Inkjet technology has allowed millions of people have the ability to print documents at home and even set up home offices. This technology may now even be used to create cheap solar energy cells.
Engineers at the Oregon State University (OSU) have found a way to create successful CIGS – chalcopyrite – solar devices with inkjet technology which will reduce raw material by 90 percent by creating precise patterning on the substrates and lower cost of solar cell production. The cells should be high performing, ultra-low cost, rapidly produced and extremely thin.
According to the study, CIGS has extraordinary solar efficiency – a layer of chalcopyrite one or two microns thick has the ability to capture the energy from photons about as efficiently as a 50-micron-thick layer made with silicon. Current power conversion of a CIGS panel is about five percent, with potential to increase to 12 percent in the future. There’s even potential for future solar cells to be built directly into roofing materials with the inkjet technology.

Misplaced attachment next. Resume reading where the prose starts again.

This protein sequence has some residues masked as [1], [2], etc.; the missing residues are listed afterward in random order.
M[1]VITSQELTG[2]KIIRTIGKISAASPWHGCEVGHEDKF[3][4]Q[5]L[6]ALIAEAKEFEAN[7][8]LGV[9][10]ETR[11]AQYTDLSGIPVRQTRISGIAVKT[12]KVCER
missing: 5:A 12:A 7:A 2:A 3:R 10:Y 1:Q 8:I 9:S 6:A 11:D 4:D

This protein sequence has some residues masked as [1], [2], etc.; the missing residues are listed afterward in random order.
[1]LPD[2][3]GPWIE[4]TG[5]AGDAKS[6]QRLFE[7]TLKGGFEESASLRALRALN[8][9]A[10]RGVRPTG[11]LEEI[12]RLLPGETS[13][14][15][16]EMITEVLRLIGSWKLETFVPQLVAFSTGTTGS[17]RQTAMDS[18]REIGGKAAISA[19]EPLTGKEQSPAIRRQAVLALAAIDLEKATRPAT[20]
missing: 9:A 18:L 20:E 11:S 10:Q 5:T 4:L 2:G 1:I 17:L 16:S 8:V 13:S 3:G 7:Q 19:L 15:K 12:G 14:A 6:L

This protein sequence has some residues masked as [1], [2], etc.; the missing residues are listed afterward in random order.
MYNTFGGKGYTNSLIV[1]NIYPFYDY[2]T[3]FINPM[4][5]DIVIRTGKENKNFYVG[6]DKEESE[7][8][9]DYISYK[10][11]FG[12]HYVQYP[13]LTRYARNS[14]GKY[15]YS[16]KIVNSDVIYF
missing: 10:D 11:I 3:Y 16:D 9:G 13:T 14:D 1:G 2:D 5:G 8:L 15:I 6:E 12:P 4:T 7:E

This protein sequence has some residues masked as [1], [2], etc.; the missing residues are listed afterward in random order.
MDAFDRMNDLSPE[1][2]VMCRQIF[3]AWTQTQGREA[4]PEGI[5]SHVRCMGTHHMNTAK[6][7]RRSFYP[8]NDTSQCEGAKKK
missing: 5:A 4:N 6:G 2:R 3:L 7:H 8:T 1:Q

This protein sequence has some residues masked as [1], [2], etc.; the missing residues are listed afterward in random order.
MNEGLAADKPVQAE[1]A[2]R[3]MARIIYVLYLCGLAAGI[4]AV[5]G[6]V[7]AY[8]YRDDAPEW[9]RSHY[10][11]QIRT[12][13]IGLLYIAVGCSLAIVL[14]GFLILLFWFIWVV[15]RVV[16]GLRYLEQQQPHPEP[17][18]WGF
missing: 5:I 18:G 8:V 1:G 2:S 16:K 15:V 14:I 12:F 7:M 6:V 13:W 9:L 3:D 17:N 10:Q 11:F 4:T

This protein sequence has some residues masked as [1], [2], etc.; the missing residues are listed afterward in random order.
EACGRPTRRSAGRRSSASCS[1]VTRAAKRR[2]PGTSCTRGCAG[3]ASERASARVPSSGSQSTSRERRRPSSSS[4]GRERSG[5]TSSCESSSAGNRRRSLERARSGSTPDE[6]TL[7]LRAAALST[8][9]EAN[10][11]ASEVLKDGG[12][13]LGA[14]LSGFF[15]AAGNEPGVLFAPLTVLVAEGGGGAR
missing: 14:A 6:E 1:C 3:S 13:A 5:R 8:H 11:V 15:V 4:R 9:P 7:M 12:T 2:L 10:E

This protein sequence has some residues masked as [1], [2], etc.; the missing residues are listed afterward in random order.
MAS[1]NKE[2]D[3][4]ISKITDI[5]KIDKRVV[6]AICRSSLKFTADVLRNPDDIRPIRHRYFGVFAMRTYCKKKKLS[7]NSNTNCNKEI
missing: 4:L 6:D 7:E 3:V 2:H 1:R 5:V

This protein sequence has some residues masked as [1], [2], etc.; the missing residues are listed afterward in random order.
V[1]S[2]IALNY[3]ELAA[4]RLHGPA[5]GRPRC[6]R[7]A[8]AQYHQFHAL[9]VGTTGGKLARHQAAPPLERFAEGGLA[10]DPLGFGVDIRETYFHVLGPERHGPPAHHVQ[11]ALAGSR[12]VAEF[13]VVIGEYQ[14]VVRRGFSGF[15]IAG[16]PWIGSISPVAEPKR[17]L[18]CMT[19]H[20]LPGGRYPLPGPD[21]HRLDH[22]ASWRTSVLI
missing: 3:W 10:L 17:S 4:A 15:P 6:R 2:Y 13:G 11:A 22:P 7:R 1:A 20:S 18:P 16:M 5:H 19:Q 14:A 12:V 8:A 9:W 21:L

While this technology is still in testing phase, it is a positive step in creating affordable renewable energy for home owners. Not only will the cells be much cheaper, but because it uses less materials and hazardous materials, will also be much more environmentally friendly than traditional panels.
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